A Literary Research Paper is a thesis-driven, argumentative interpretation of a work of literature. The paper is argumentative because it is advancing the argument of its author; the paper is "making a point" and giving reasons and evidence in support of that point.
When you have finished reading the work(s) on which you will write your literary analysis research paper—preferably after multiple readings and substantial note-taking—then you are finally ready to synthesize all of your ideas and notes into a clear analytical overview, stated as concisely and precisely as possible in an opinion or claim. This is your (hypo)thesis. It may change a bit as you proceed, but it will allow you to better direct your research efforts for appropriate critical analytic support. In other words, it is not until you have a working thesis that you can really discern which scholarly resources will be usable for you.
A working thesis will be a complete sentence that names the author and the literary work(s) and makes a clear statement of your opinion to be supported in the paper. For example, the following could be a working thesis about symbolism in Hawthorne:
In Nathaniel Hawthorne’s “Young Goodman Brown,” the author uses the character Faith to symbolize Goodman Brown’s religious faith, in order to suggest a theme that loss of one’s religious faith will cause one to question other beliefs as well.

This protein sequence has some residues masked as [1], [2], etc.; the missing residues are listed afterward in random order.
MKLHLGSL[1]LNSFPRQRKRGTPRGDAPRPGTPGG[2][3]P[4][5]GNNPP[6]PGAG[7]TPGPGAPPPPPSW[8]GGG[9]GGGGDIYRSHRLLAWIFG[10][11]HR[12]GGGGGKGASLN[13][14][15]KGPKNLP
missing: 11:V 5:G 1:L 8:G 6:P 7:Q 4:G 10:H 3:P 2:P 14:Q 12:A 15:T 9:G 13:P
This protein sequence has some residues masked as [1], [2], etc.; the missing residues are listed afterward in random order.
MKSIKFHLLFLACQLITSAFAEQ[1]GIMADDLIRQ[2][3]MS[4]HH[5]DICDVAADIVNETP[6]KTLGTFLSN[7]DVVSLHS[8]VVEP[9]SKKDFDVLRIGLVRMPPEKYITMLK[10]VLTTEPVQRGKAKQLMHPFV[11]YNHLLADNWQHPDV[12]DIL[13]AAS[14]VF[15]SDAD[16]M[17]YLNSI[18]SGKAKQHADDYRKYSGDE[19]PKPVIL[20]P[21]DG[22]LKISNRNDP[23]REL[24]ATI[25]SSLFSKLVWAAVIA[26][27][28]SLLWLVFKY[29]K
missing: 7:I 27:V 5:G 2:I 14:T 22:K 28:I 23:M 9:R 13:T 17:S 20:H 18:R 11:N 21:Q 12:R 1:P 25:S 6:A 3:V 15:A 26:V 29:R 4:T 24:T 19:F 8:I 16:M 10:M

You’ll note that the thesis presents an opinion about both symbolism and theme that its writer would then have to support by offering persuasive proof or evidence from the story itself, along with the explanations necessary to convince a reader that the opinion is a reasonable one. The thesis is like the fundamental “blueprint” or foundation on which your entire paper is based!
In order to be most convincing, you’ll need to support your own opinions with established scholarly opinions, which is why college-level papers are most often thesis-driven research papers. When you write a research paper you are performing the same sort of academic work that is required for an Honors B.A., many M.A. degrees, and all PhDs! What’s more, many J.D.’s and M.D.’s conduct and publish research that is very similar! The only difference is with regard to content and scale.
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Image Credit: Research by Komkrit Noenpoempisut from the Noun Project
- Research Paper